The wild-haired Jewish comedian and actor Professor Irwin Corey is known onstage as “The World’s Foremost Authority,” and over his long career he’s been an inspiration to the likes of Lenny Bruce. Corey, (bli ayin hara) is about to turn the big one-oh-oh, and the Actor’s Temple is throwing him a centennial celebration. All are welcome to this dairy potluck with comedy, a look back into Corey’s career and perhaps a few special guests.
"Philomena" may be the come-from-behind winner in Sunday night’s Academy Awards presentations. The outstanding film –based on a true story -- about an Irish Catholic woman searching for the son she was forced to give up as a teenager when she was sent to a convent has been nominated for four Oscars, including Best Film.
At one point in “Crazy Glue,” a short film by Elizabeth Orne, a young wife who has been involved in an extramarital affair returns home to find that her husband has crazy glued every movable object in their small apartment. The chairs won’t budge, the receiver will not lift off the phone, the fridge won’t open. When she looks up, she finds that her husband has even glued himself to the ceiling, hanging down, waiting for her to return to him.
A new documentary with the unlikely title “Blinky and Me” may be the best answer yet to the thorny question of how to teach younger children about the Holocaust. The film focuses on the life of Yoram Gross, a prominent director of animated films, first in Israel then in Australia, where he lives and works today. When he was a boy, the Nazi invasion sent his well-to-do family into hiding, dispersing his parents and siblings from Krakow to Russia and the four corners of occupied Poland.
A rabbi and a pornographer walk into a coffee shop. Insert your own crude punch line here.
That’s essentially the plot of “Your Good Friend,” a feature film/mockumentary directed by Matthew Jacobs. The film, which is still on the festival circuit and looking for a distributor, stars and is co-written by Rabbi Lawrence Kushner, a prominent Reform leader and author of over a dozen books on mysticism including the novel, “Kabbalah: a Love Story.”
Until I was 10 or 11 years old, I didn’t realize you had to pay to go to the movies. That’s because our family didn’t.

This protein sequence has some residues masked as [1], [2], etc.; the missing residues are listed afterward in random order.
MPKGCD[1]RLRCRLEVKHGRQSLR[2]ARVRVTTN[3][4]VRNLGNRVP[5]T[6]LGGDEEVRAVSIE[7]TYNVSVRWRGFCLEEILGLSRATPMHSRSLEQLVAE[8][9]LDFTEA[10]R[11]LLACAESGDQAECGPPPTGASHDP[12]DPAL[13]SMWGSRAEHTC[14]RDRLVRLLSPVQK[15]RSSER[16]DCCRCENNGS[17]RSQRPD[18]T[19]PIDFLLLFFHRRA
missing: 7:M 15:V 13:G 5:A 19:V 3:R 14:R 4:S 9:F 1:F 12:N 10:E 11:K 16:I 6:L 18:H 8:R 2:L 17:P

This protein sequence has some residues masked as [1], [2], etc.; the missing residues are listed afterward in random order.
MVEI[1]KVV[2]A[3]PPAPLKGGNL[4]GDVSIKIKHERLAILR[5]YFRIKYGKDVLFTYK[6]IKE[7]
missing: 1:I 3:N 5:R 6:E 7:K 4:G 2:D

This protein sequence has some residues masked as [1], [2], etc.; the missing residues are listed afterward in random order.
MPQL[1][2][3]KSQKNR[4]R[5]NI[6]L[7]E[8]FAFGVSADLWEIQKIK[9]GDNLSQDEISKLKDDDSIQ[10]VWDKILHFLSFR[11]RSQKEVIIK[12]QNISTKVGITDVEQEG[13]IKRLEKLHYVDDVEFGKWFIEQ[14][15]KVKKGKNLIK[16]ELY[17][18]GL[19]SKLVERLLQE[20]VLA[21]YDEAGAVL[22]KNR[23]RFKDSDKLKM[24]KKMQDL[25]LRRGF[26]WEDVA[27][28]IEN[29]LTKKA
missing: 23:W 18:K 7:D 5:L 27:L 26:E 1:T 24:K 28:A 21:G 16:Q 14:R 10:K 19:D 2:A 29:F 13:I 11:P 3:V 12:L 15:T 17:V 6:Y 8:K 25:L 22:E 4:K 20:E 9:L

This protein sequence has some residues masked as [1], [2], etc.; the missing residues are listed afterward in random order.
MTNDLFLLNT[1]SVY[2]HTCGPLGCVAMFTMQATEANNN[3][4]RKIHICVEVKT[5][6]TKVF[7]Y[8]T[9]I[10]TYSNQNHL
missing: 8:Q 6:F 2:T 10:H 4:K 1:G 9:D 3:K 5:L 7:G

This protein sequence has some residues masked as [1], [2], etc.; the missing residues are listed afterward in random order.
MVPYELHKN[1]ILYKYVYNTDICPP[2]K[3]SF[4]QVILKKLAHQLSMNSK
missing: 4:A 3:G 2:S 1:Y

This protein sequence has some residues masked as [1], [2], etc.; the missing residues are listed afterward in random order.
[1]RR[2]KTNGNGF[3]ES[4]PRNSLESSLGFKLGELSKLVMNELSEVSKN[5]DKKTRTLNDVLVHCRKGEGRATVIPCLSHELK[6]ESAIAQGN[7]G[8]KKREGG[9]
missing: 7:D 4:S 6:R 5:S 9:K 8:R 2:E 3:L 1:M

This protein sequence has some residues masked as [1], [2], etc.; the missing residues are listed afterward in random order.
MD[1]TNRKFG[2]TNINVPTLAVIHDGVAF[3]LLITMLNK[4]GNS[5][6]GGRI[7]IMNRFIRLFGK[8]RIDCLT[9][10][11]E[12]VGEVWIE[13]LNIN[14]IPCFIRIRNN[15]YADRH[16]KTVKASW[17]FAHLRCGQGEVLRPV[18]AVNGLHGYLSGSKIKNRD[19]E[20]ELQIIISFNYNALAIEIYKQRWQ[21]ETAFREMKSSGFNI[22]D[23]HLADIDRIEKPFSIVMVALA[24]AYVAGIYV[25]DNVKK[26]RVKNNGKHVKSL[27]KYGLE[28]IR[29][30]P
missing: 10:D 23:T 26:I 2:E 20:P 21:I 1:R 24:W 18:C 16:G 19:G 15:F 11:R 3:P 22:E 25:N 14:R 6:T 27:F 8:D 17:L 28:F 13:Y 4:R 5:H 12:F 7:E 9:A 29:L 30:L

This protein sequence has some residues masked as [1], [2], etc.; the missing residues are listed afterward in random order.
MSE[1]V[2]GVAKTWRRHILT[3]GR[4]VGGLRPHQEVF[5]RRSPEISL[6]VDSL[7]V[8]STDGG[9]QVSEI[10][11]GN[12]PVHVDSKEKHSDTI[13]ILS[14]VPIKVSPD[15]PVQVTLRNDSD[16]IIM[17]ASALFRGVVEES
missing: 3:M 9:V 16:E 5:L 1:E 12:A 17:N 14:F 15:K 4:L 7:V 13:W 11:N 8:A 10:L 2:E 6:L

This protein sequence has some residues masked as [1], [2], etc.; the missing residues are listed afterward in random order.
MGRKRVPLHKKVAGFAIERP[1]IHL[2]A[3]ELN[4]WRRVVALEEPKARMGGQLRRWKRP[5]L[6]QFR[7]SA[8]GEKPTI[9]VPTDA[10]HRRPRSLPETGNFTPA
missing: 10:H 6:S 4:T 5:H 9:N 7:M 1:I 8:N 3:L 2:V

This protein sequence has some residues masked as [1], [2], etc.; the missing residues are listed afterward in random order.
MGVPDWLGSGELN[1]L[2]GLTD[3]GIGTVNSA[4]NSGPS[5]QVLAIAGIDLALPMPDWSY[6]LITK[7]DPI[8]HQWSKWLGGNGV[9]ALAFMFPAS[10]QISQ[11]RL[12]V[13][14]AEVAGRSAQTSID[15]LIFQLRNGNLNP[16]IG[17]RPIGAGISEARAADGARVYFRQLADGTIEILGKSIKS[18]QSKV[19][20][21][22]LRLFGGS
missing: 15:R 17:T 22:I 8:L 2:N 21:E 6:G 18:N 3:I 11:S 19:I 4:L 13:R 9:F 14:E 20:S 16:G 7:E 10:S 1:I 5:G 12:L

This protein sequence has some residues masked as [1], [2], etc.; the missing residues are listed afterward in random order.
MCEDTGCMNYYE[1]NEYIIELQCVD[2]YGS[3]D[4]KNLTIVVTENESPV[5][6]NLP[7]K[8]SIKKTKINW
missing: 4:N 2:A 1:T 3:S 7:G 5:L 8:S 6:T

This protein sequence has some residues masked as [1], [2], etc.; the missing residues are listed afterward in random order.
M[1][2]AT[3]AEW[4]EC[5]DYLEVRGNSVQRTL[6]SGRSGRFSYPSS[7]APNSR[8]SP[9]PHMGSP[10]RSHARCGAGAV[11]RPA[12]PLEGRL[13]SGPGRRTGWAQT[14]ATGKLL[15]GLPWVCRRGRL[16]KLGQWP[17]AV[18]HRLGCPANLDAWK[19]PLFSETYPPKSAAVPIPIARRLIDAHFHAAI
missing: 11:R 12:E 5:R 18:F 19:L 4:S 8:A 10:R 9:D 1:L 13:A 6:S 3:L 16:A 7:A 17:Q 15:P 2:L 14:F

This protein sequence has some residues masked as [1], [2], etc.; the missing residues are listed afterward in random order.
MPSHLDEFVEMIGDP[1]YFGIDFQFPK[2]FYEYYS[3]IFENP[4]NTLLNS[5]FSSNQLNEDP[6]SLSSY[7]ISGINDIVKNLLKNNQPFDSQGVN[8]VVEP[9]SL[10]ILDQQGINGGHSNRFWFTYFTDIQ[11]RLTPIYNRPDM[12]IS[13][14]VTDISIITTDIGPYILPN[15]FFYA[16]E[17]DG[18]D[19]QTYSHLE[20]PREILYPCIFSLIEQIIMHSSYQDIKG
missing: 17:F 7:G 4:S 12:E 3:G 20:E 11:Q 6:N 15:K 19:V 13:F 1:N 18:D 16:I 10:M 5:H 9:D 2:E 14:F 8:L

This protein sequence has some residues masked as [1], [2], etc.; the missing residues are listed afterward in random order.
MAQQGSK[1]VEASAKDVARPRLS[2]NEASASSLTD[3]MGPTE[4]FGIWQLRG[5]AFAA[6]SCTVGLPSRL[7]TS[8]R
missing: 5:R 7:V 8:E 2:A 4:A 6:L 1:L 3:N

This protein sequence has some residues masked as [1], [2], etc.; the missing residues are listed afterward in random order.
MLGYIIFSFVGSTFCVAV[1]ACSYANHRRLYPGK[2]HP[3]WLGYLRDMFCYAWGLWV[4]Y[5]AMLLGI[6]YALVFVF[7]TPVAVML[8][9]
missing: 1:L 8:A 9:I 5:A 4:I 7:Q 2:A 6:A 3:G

As one of the perks of being a rabbi in a small town, my dad had a clergy pass for the family, allowing us to go to any of the three movie theaters in Annapolis, Md., any time. And since there wasn’t much for a kid to do in town in those days, I went often, seeing each of the movies playing at least once, and sometimes twice. Often with my brother or my friend, Michael, the son of the cantor, since his family, too, had a clergy pass.
Dan Janvey, a 28-year-old New Yorker and producer of the film sensation of the summer, “Beasts of the Southern Wild,” was part of a team that spent three and a half years making the movie in southern Louisiana for less than $1.5 million, astoundingly low in today’s world of movie making. What’s more, it stars two people with no professional acting experience – a captivating five-year-old girl and, playing her father, a local Louisiana baker who had to be persuaded to take the role.
The Six-Day War in 1967 was a brilliant military victory, a turning point in Israel’s history. Similar glory by Americans on the battlefield no doubt would have led to the production of a half-dozen films with John Wayne single-handedly wiping out the Arab armies.
Yet the Israeli film industry has never made a feature on the ‘67 war. Now two American producers are coming forward to remedy the omission.
Pierre Sauvage has focused as a filmmaker on Jewish subjects. He owes his life to the good people of Le Chambon, France, who saved him as a child, along with many others, during the Holocaust. His 1989 film, Weapons of the Spirit, documents their story.